All train lines in Scotland have been closed until further notice as a precaution as winds of over 100mph batter the area.
Severe weather warnings have been issued across most of Scotland as gale force winds hit the area, resulting in huge travel disruption and road and bridge closures.
As the winds of up to 142mph hit Scotland, trains have been badly affected by falling debris and tress on the line. All trains have now been cancelled for safety reasons. Virgin Trains has also said no trains will be running north of Carlisle until further notice due to adverse weather conditions:
A ScotRail spokesperson said: "Due to ongoing safety concerns, Network Rail has closed the rail network until further notice. All trains making their way to nearest station so passengers can safely disembark. No trains are running, please do not attempt to travel.
A Network Rail Scotland spokesperson added: "Due to the huge amount of debris [such as] trampolines, hay bales, trees on the tracks the entire network in Scotland in being closed down. We will need to make sure all lines are clear and not damaged before we can reintroduce trains."
Glasgow Central station was also evacuated after debris smashed the glass on the roof of the main building. No one was injured during the incident and the station is expected to be closed until this afternoon.
Several roads and bridges have also been closed as a result of the strong winds. The Kessock Bridge at Inverness, Erskine Bridge on the River Clyde, Dornoch Bridge and Skye bridge are no longer accessible. Traffic Scotland has advised the public to avoid travelling on the A90, A94, A9, A85 and A984 due to falling trees and debris.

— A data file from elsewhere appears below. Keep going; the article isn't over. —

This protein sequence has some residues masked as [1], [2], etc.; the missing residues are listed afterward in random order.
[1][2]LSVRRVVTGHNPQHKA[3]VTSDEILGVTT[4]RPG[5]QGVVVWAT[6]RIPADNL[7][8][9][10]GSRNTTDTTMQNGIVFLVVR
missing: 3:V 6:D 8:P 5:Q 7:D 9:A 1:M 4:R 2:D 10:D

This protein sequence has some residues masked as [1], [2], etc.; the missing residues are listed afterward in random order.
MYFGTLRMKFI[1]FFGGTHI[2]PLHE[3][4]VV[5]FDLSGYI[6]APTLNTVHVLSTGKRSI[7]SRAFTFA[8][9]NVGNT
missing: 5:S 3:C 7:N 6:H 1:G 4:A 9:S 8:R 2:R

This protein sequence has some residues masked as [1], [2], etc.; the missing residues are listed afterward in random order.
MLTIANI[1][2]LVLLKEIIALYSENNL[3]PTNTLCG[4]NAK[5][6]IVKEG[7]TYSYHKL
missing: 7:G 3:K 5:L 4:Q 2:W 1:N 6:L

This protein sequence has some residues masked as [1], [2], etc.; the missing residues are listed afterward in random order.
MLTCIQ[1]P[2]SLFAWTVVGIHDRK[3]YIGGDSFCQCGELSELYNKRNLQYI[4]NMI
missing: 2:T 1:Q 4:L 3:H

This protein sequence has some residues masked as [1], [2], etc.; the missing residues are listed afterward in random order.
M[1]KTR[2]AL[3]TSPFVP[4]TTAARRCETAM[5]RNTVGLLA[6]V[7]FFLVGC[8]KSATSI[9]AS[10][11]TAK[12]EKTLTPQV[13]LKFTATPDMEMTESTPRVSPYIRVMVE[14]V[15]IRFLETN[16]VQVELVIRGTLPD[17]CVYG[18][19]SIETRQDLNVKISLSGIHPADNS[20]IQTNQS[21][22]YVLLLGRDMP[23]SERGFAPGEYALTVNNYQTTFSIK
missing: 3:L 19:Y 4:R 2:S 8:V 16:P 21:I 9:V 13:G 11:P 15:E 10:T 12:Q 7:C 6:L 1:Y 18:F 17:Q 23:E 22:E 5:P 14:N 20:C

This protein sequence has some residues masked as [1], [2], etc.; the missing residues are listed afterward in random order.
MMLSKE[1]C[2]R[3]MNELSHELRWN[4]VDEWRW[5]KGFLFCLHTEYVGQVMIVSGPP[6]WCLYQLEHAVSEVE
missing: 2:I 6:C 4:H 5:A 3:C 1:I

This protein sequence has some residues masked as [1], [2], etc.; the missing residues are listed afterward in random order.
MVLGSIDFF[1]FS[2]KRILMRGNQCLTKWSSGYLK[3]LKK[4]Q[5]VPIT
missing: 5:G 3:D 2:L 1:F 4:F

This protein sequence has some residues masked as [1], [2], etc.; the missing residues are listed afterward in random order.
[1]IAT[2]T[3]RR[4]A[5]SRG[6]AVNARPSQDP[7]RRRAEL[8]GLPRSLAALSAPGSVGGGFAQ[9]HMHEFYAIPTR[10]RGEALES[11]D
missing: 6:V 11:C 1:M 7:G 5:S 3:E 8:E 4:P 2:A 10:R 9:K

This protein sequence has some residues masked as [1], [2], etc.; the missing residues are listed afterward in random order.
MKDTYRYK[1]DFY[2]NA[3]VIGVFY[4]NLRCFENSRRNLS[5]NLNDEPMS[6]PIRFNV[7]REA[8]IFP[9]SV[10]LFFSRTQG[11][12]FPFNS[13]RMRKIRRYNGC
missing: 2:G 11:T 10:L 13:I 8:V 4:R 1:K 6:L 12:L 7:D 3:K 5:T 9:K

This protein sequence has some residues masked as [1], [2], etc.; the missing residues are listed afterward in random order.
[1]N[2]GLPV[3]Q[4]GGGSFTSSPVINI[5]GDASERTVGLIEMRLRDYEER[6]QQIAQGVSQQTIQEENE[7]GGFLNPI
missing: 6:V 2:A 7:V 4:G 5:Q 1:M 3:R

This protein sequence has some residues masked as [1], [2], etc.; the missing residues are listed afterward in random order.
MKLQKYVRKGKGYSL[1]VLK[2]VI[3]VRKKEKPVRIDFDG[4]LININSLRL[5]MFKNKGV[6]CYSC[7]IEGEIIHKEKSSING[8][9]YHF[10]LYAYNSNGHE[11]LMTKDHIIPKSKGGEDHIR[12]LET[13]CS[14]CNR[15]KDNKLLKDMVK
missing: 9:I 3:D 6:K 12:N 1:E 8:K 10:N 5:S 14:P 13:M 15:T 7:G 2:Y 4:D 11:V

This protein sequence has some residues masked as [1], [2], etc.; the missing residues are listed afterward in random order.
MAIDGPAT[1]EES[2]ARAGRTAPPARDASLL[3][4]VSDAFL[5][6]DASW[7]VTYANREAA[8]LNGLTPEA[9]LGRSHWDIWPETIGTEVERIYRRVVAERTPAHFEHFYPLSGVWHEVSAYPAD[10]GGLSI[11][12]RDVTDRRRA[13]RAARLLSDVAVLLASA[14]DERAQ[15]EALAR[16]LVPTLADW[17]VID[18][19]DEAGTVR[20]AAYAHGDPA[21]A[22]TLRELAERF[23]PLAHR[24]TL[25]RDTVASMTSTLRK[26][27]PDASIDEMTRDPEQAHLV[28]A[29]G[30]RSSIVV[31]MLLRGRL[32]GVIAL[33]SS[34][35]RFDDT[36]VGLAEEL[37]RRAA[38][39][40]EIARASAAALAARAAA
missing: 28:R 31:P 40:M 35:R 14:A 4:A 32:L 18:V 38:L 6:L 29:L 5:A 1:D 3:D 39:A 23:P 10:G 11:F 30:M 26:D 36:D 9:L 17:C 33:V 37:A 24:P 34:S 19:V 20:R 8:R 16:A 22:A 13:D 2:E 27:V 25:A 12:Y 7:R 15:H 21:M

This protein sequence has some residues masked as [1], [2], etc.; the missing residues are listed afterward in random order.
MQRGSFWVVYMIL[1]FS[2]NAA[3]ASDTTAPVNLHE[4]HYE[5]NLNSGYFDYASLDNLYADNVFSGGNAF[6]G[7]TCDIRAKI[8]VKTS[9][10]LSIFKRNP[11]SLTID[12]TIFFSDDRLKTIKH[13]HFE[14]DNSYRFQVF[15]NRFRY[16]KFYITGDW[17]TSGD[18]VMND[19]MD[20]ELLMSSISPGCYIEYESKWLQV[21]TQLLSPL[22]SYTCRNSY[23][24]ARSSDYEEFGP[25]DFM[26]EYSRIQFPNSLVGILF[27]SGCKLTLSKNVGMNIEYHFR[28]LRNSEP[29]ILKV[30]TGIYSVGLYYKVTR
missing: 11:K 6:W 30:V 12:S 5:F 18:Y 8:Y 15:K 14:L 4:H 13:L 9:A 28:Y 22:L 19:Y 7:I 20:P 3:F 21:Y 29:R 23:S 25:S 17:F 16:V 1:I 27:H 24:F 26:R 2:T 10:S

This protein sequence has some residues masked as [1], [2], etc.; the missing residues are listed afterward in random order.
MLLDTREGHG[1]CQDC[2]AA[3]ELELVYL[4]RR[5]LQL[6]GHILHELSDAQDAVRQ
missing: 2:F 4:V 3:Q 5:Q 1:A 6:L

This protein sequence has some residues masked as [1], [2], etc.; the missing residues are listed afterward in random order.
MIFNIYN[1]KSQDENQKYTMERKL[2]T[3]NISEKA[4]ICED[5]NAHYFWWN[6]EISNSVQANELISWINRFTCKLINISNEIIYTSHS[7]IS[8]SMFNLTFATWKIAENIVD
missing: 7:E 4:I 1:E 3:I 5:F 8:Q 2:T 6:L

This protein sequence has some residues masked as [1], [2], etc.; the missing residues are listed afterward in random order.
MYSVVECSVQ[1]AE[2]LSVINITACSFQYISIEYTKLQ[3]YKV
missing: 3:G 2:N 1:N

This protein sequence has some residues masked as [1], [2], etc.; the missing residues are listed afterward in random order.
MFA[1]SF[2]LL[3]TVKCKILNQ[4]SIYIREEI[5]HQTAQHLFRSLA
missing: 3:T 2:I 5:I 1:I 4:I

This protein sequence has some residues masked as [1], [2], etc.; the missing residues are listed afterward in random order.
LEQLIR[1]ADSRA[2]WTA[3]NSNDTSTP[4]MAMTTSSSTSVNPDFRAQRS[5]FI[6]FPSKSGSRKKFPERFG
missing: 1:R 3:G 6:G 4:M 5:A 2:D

Police Scotland have also advised drivers to avoid travelling on the roads in the south, west, central belt and into South Perthshire. They are also advising high-sided vehicle drivers in Edinburgh, the Lothians, Scottish Borders, Fife and Forth Valley to "refrain from travelling in the current severe weather".
"Any vans and trucks currently driving in these areas are asked to pull over and wait for conditions to settle" they said.
The Scottish Environment Protection Agency has also issued flood warnings across the country as the strong winds push sea levels over the coast.
Marc Becker, hydrology duty manager for the Scottish Environment Protection Agency (SEPA) said:
"Heavy rain will cross the country early on Thursday 5 December accompanied by gale or severe gale force westerly winds. The gale force winds will become north-westerly during Thursday evening before easing on Friday.
"A combination of high tides and storm surge will result in a risk of flooding in some coastal communities along the Firth of Forth, Fife, East Lothian and Scottish Borders coast during Thursday afternoon.
"There may also be wave and spray overtopping across North West Scotland, the Western Isles, Orkney and along the west coast (as far south as Oban) during the early part of Thursday morning which could affect coastal properties and roads.
"SEPA will continue to monitor the situation and would encourage the public to check the SEPA website for active flood alerts and warnings or call SEPA's Floodline on 0845 988 1188, for the most up to date information on their area."
The strong winds have also left 20,000 homes in the Highlands, Orkney and Western Isles without power.